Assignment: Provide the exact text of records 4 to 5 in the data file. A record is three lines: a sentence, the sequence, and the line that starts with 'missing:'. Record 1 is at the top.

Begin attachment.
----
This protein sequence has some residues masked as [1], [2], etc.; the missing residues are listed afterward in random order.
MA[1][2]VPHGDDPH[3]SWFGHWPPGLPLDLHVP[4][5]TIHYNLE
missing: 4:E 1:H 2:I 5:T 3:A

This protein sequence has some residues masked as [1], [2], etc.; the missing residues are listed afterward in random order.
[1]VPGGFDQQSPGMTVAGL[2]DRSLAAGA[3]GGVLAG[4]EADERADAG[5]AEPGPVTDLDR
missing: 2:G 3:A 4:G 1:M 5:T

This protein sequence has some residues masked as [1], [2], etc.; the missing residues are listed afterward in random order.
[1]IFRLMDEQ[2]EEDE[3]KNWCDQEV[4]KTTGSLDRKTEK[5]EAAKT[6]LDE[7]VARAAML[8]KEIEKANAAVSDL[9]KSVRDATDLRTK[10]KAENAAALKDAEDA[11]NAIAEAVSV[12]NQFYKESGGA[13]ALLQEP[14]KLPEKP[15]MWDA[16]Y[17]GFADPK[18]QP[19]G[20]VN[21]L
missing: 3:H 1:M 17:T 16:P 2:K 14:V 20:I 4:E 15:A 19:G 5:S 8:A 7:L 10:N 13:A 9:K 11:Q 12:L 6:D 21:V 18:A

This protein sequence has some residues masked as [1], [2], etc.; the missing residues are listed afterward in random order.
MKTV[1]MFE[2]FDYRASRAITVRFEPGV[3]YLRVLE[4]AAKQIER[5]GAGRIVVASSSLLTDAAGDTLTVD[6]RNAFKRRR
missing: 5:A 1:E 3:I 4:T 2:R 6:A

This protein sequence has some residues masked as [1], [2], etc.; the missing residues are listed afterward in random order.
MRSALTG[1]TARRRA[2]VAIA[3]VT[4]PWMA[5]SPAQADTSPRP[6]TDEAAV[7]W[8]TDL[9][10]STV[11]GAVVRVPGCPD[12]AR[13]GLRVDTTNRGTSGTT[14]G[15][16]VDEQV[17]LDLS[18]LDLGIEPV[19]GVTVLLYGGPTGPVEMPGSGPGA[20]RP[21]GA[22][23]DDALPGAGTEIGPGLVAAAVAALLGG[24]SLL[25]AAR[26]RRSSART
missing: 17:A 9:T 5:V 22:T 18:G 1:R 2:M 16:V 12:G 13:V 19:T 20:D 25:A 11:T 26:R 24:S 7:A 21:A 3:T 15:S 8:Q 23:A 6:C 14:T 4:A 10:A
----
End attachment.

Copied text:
This protein sequence has some residues masked as [1], [2], etc.; the missing residues are listed afterward in random order.
MKTV[1]MFE[2]FDYRASRAITVRFEPGV[3]YLRVLE[4]AAKQIER[5]GAGRIVVASSSLLTDAAGDTLTVD[6]RNAFKRRR
missing: 5:A 1:E 3:I 4:T 2:R 6:A

This protein sequence has some residues masked as [1], [2], etc.; the missing residues are listed afterward in random order.
MRSALTG[1]TARRRA[2]VAIA[3]VT[4]PWMA[5]SPAQADTSPRP[6]TDEAAV[7]W[8]TDL[9][10]STV[11]GAVVRVPGCPD[12]AR[13]GLRVDTTNRGTSGTT[14]G[15][16]VDEQV[17]LDLS[18]LDLGIEPV[19]GVTVLLYGGPTGPVEMPGSGPGA[20]RP[21]GA[22][23]DDALPGAGTEIGPGLVAAAVAALLGG[24]SLL[25]AAR[26]RRSSART
missing: 17:A 9:T 5:V 22:T 18:G 1:R 2:M 16:V 12:G 13:V 19:T 20:D 25:A 11:T 26:R 24:S 7:A 21:A 3:T 15:S 8:Q 23:A 6:C 14:T 4:A 10:A